Dr. Hosack's Trouble with Diplomas

"The authorities of the State, which, whether right or wrong, they are bound to obey, having seen proper to deny their protection in order to sustain a monopoly, and to prevent by legislative enactment, that competition so necessary to the free development of talent" —Dr. David Hosack

Without a charter, Dr. Hosack’s medical school was unable to confer diplomas, which meant any student that studied at the school would be unable to legally practice medicine and made an education from the school pointless. Dr. Hosack and the other faculty members attempted to affiliate themselves with another institution that could grant diplomas to their students. They first turned to Columbia University and Union College, but both New York institutions denied the proposals. The group then turned to Rutgers College in New Jersey—they agreed to the proposal. The two bodies created an agreement in which students attended classes in New York City, at the school on Duane Street under the guidance of Dr. Hosack and his faculty. Once students completed all the required courses, Dr. Hosack would recommend them to the Board of Trustees of Rutgers College who would grant them a diploma from the New Jersey institution.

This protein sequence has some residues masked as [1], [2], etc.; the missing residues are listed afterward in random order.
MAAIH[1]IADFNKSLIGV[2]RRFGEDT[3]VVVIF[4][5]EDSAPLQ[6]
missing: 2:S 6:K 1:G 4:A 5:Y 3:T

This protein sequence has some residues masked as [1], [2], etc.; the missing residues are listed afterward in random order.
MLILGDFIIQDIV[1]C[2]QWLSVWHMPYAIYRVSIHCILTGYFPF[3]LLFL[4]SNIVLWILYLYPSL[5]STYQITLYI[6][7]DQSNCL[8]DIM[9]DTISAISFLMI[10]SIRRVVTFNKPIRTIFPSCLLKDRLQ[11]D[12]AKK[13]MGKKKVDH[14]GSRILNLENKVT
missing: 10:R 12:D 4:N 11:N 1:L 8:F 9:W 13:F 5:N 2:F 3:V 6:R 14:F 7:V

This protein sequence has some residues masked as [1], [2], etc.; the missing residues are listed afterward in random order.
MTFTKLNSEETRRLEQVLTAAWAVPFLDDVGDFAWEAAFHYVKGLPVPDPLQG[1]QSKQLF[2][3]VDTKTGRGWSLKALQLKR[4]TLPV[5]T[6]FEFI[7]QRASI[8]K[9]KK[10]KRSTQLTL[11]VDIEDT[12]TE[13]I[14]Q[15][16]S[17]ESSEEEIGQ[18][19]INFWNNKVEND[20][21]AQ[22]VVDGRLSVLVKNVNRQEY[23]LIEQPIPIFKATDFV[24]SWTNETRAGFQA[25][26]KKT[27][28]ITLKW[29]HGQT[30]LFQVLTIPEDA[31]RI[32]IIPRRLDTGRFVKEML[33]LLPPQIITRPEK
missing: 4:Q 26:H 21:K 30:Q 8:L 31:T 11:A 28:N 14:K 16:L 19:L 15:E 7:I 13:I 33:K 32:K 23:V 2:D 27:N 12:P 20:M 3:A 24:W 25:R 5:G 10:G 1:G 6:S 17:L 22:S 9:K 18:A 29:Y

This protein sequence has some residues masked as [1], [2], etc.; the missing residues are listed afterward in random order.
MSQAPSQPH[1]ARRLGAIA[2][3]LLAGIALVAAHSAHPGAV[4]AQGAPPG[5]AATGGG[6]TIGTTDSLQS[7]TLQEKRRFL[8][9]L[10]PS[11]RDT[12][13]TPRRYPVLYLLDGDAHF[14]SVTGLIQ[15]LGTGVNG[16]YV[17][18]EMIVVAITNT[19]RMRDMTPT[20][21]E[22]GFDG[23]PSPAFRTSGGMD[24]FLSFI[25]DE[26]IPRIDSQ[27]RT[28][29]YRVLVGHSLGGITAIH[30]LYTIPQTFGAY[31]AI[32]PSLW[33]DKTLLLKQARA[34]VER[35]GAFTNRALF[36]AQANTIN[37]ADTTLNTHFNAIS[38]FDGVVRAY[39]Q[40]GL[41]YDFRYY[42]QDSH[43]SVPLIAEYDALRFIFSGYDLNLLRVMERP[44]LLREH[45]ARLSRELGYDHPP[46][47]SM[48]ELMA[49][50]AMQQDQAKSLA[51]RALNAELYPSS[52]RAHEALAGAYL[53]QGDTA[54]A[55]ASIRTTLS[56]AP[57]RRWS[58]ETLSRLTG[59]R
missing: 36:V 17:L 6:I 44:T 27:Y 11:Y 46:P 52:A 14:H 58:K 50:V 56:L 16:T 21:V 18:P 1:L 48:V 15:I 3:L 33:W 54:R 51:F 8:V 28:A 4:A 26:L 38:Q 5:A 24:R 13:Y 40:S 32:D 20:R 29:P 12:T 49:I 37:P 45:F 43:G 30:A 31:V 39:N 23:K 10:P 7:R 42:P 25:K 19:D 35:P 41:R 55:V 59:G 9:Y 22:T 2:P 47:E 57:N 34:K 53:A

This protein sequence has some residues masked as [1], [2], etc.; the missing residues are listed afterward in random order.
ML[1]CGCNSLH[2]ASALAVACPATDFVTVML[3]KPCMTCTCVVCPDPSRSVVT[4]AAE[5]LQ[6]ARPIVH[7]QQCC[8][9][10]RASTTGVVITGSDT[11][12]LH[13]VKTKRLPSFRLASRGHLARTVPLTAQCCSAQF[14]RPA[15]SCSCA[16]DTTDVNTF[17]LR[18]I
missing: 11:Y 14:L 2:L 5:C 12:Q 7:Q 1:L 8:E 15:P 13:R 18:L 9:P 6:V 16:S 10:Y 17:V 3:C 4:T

This immediately drew criticism from the New York State medical community, especially those that defended the monopoly, who decried that Dr. Hosack was operating an illegal medical school. They argued that a medical college in New York should not be able to circumnavigate the state's authority to regulate higher education within its borders and grant diplomas conferred from a body outside of the state. Despite this criticism, on November 6, 1826, Dr. Hosack gave the inaugural address and the Rutgers Medical College was opened.

In response to the criticism and at the behest of the College of Physicians and Surgeons, the New York State Legislature passed a law in 1827 making all diplomas granted by an authority based outside of New York State invalid. This new law threatened to permanently close the institution unless another affiliation could be formed.

The Start of a Medical College
Dr. Hosack's Trouble with Diplomas